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Why do California legislators allow elderly, disabled and other long-term tenants to be evicted by real estate speculators?

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By Randy Shaw, Special to CalMatters

Randy Shaw is the director of the Tenderloin Housing Clinic, He is also the author of “Generation Priced Out: Who Gets to Live in the New Urban America” (UC Press 2020).

Maria Gala is a 91-year-old Latina who has lived in San Francisco’s Mission District for 50 years. But Gala now faces the loss of her home after speculators bought the six-unit property and then issued Ellis Act eviction notices to all of the tenants. 

Virginia Leyva, a 66-years-old blind Latina, has lived for nearly 40 years in a three-unit building near Gala. Her neighbor is a multigenerational Vietnamese family whose 87- and 71-year-old seniors have lived there for 37 years. The third unit was also occupied for 40 years. All of the tenants face displacement after speculators bought their building and promptly issued Ellis Act eviction notices.

I could tell many more stories of vulnerable rent-controlled tenants losing their homes for speculator profits. The organization I head, the Tenderloin Housing Clinic, currently represents 252 tenants facing Ellis evictions. And it’s not just happening in San Francisco: according to a report by the Coalition for Economic Survival and the Anti-Eviction Mapping Project, Los Angeles, with the nation’s worst homelessness crisis, has lost 27,000 rent-controlled units due to Ellis evictions.

Why do California legislators allow elderly, disabled and other long-term tenants to be evicted by real estate speculators? What policy goal is served? These evictions cause untold human misery and worsen California’s affordability crisis.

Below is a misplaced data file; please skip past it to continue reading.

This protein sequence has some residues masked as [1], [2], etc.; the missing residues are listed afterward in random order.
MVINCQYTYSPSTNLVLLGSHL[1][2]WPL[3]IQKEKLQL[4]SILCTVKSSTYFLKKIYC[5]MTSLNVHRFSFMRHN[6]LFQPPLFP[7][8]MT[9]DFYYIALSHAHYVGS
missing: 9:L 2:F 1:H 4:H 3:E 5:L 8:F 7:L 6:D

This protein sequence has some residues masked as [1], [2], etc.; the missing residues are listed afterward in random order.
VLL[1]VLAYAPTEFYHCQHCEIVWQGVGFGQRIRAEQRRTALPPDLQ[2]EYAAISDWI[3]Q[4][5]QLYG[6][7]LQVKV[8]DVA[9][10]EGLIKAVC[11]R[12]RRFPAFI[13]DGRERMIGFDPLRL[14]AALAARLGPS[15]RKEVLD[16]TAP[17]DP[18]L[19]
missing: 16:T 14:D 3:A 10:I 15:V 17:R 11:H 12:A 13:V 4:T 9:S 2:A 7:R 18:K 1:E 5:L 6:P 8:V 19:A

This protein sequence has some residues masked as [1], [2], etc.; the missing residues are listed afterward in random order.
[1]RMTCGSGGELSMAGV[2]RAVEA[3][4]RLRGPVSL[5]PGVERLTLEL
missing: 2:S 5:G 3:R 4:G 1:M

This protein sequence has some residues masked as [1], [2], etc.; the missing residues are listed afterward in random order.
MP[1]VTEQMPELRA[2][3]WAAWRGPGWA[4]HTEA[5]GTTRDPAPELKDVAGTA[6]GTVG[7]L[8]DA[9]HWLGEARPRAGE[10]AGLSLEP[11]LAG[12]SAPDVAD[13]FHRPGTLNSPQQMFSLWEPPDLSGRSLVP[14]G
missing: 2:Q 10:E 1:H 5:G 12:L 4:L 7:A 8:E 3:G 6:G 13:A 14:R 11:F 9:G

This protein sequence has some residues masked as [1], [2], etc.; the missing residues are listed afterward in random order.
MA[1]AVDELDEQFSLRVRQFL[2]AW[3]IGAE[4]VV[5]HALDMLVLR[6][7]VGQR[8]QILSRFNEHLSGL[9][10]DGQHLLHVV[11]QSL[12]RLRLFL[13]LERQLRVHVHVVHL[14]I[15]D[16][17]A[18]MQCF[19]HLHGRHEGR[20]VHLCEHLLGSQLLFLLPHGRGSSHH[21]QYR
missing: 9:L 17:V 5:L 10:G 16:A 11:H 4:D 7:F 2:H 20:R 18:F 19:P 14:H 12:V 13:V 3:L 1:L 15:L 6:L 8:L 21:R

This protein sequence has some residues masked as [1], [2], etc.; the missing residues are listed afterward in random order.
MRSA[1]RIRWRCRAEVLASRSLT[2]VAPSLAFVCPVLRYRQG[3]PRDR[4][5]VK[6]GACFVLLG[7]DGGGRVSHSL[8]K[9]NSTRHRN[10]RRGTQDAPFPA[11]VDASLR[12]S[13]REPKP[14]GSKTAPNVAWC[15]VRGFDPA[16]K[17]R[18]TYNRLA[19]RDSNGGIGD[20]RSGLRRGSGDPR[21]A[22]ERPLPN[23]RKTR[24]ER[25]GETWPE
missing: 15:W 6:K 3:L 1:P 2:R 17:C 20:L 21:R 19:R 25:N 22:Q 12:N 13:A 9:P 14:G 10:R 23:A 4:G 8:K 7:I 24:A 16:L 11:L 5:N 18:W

California allows the Ellis Act to undermine the state’s progressive ideals because legislators believe Big Real Estate will defeat any Ellis Act reforms. But sweeping reforms were enacted in the past, and a bill to stop speculator evictions under Ellis can pass in 2021. Here’s why.

Political challenges 

The 1985 Ellis Act allowed landlords to “go out of the rental housing business” by evicting tenants and keeping their building vacant. But court rulings in the 1990s expanded the act to allow speculators to buy rent-controlled housing units and convert them to ownership via tenancies in common. This put a bullseye on the backs of long-term tenants paying below-market rents, as speculators could buy their buildings cheap and quickly sell their units for a huge profit. 

I worked with former state Sen. John Burton, a Democrat from San Francisco, in the late 1990s to pass sweeping Ellis Act reforms. These reforms overturned multiple court rulings and extended the Ellis Act notice period for senior and disabled tenants to one year. In 2003, I worked with then Assemblymember Mark Leno, a Democrat from San Francisco, to pass a bill exempting San Francisco’s single room occupancy hotels from the Ellis Act. These victories show that common sense Ellis Act reforms can be won.

In 2014 as a state senator, Leno introduced a bill imposing a five-year holding period before the Ellis Act could be invoked. This would stop speculators from buying buildings one day and “going out of the rental housing business” soon after. Leno’s bill passed the Senate but lost by one vote in an Assembly committee. A Los Angeles area legislator voted no, claiming the bill only solved a San Francisco housing problem; Los Angeles’ dramatic increase in Ellis Act evictions destroys such arguments.

Leno failed to get the missing votes in 2015 and there has not been a major campaign to reform the Ellis Act since then. Ellis Act evictions were not even included in the statewide pandemic moratorium, or in the pending bill to extend it. President-elect Joe Biden is expected to extend the nonpayment of rent eviction moratorium beyond Jan. 3, 2021, but that won’t protect tenants from Ellis Act evictions. 

So, even though California’s enactment of a statewide just cause eviction law in 2019 opens the door to Ellis Act evictions in non-rent controlled cities across California, we still lack a sponsor for an Ellis Act reform bill to protect the state’s most vulnerable tenants.

Will any legislator rise to the challenge before the Jan. 21 deadline for introducing new legislation? We will soon find out.


Related article: Here’s what you need to know about California’s eviction protections

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